Cyborgs are all around us. They’re larking around in the schoolyard, working in hospitals, running the country, indistinguishable from you and me. In fact, say some leading figures in the world of cognitive science, we are all cyborgs now - although perhaps not in the way you might think.
The dictionary definition of a cyborg is “an integrated man-machine system”. They turn up in movies as flesh and metal characters such as Arnold Schwarzenegger’s Terminator, Darth Vader from Star Wars or, for those of an older vintage, Steve Austin, the Six Million Dollar Man.
The term emerged in the 1960s, coined by researchers interested in how humans could adapt to space travel. The concept has evolved in the intervening decades to the point that we now have scientists such as Kevin Warwick at the University of Reading implanting silicon chips under their skin and calling themselves cyborgs.
But it’s not that kind of cyborg I am writing about today. Instead, I want to focus on a definition of cyborg that relates to our use of technology in a more general way. It is a definition that has sprung from a scientific view of the way our mind works and how its functions extend beyond our brains.
I started thinking about these issues a few weeks ago while at the pub, as often seems to be the case. It was a friend’s birthday party and I was trying to convince a very nice historian about how the internet and Google and so on might be thought of as a kind of extension to our minds. “You’re looking at it so unhistorically,” she said. “The internet’s no different really to a library. It’s a place where information is stored and retrieved.”
It was late, noisy and I’d had the odd glass of wine, so I wasn’t really in a fit state to put forward a cogent argument on the spot (again, as often happens), but the next day I sought help in the cleverness of others.
The man I most wanted to contact was a philosopher of cognitive science, Andy Clark, professor of logic and metaphysics at the University of Edinburgh, and a leading proponent of the idea of the extended mind. Two years ago, Clark published a book entitled Natural-Born Cyborgs: Minds, Technologies and the Future of Human Intelligence, which explored the way that human minds interact with technology - from the pencil to web-enabled mobile phones.
”As our worlds become smarter, and get to know us better and better,” Clark writes, “it becomes harder and harder to say where the world stops and the person begins.”
Just the man I needed. I tracked him down (via the internet, appropriately) and put to him my historian adversary’s point - that the internet is nothing more than a fancy library. “Not at all,” he replied to my e-mail. “Portable access and great search engines transform a mere library into a cognitive prosthetic.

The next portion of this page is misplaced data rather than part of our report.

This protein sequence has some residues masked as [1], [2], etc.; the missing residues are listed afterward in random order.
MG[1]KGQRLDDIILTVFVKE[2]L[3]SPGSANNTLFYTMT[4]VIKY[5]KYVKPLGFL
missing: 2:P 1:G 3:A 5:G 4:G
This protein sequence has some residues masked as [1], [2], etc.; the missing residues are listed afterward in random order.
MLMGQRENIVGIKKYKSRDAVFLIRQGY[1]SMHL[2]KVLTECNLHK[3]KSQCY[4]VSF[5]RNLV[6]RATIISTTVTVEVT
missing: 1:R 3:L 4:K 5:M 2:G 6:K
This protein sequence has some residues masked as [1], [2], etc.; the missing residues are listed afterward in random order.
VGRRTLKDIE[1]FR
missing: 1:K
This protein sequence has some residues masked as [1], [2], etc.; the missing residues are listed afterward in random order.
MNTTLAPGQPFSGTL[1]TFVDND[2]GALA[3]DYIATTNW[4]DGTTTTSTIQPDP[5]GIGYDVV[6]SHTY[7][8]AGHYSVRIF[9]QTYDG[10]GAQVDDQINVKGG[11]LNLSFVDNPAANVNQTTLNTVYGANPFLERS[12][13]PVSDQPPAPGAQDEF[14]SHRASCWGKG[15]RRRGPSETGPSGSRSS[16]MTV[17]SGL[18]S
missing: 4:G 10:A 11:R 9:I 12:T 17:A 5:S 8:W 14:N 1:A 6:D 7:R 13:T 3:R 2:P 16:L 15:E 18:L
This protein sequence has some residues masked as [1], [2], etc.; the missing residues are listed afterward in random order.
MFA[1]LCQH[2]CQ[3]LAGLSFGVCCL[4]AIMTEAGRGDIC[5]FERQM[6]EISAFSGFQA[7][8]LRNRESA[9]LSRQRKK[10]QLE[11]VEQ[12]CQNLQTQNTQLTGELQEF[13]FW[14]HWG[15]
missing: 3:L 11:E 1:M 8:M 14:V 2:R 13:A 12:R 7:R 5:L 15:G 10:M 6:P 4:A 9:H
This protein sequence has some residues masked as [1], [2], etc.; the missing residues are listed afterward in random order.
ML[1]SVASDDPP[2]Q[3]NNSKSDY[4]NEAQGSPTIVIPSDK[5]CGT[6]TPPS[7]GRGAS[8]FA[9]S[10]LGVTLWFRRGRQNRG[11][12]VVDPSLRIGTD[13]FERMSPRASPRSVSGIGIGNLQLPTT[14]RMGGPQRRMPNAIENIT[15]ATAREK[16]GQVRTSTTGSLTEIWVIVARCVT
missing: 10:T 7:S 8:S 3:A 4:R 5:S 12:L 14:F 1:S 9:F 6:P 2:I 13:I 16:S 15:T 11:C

”We have always been cyborgs, at least since language got a grip on the species,” he continued. “But new interfaces and robust, portable, soon-to-be implantable, technology makes it all the more dramatic.”
Clark argues that there is little significant conceptual difference between a highly accessible computer outside our body, and one implanted into our body. Technology we carry with us already blurs that boundary, he says - for example, simple versions of the Google search engine are now available for use on mobile telephones.
The critical step, according to Clark’s view, is easy access, as and when required. Whether such easy access is achieved by portable devices or pervasive computing, where every room in your house, office or wherever, has built-in computing power, is not important.
In fact, Clark sees our ability to enter into profound relationships with our technologies as a defining characteristic of being human - whether or not the connection is via the direct wiring of flesh, as in the case of the Terminator. He urges us to give up the idea that the only things that matter about our minds are what goes on inside “the ancient fortress of skin and skull”. Instead, technologies such as the internet should be seen as integral parts of the systems that constitute human intelligence.
”I think our great neural plasticity and long developmental period combine to make us more prone to prosthetic extensions than other species,” he told me. In fact, he is about to publish a paper in The Journal of Medicine and Philosophy that touches on some of those subjects.
In it, he paints a new picture of what it is to be human, arguing that “human minds are not old-fashioned [computers] trapped in fixed and increasingly feeble corporeal shells. Instead, they are the surprisingly plastic minds of profoundly embodied agents: agents whose boundaries and components are forever negotiable, and for whom body, thinking and sensing are woven flexibly (and repeatedly) from the whole cloth of situated, intentional action.”
In this context, the development of easily accessible, perhaps implantable, internet technologies starts to sound more like a stage in human evolution than a high-tech library. Ultimately, I’m not sure what I make of it all, but it certainly makes you think.
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